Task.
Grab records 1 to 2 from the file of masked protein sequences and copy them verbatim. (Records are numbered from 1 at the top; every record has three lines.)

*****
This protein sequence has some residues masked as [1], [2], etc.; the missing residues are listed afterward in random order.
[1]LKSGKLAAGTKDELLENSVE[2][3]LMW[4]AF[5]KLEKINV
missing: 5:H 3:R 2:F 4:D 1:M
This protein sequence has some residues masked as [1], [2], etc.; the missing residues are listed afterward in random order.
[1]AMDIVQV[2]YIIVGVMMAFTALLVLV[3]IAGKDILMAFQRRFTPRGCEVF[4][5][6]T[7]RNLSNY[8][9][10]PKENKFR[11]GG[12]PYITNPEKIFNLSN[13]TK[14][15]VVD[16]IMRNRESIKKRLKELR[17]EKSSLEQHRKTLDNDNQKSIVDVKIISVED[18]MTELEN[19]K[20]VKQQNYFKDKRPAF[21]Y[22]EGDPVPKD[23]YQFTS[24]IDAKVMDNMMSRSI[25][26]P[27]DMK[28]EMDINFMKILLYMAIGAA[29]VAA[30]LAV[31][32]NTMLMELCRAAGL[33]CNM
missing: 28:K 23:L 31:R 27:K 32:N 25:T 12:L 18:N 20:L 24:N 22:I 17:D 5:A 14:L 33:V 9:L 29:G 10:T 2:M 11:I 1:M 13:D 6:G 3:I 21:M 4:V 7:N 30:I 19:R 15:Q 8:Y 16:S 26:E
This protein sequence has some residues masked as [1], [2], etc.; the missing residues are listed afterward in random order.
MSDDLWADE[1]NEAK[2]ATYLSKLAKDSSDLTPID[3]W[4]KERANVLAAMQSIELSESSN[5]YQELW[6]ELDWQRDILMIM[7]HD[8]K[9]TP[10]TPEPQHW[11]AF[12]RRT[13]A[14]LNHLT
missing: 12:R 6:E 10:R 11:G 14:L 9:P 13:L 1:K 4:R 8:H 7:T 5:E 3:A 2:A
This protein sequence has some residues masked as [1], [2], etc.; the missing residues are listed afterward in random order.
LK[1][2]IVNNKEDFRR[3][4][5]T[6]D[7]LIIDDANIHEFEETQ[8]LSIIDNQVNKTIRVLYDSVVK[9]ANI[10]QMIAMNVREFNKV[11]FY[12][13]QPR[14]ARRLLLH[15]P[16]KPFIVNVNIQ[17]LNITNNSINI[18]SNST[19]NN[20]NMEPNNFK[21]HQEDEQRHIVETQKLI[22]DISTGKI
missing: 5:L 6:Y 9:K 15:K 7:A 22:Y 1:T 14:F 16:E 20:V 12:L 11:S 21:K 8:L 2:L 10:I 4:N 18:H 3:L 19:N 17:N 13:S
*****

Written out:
This protein sequence has some residues masked as [1], [2], etc.; the missing residues are listed afterward in random order.
[1]LKSGKLAAGTKDELLENSVE[2][3]LMW[4]AF[5]KLEKINV
missing: 5:H 3:R 2:F 4:D 1:M
This protein sequence has some residues masked as [1], [2], etc.; the missing residues are listed afterward in random order.
[1]AMDIVQV[2]YIIVGVMMAFTALLVLV[3]IAGKDILMAFQRRFTPRGCEVF[4][5][6]T[7]RNLSNY[8][9][10]PKENKFR[11]GG[12]PYITNPEKIFNLSN[13]TK[14][15]VVD[16]IMRNRESIKKRLKELR[17]EKSSLEQHRKTLDNDNQKSIVDVKIISVED[18]MTELEN[19]K[20]VKQQNYFKDKRPAF[21]Y[22]EGDPVPKD[23]YQFTS[24]IDAKVMDNMMSRSI[25][26]P[27]DMK[28]EMDINFMKILLYMAIGAA[29]VAA[30]LAV[31][32]NTMLMELCRAAGL[33]CNM
missing: 28:K 23:L 31:R 27:K 32:N 25:T 12:L 18:N 20:L 24:N 22:I 17:D 5:A 14:L 33:V 9:L 29:G 10:T 2:M 11:I 1:M 13:D 6:G 3:I 21:M 4:V 7:N 30:I 19:R 15:Q 8:Y 16:S 26:E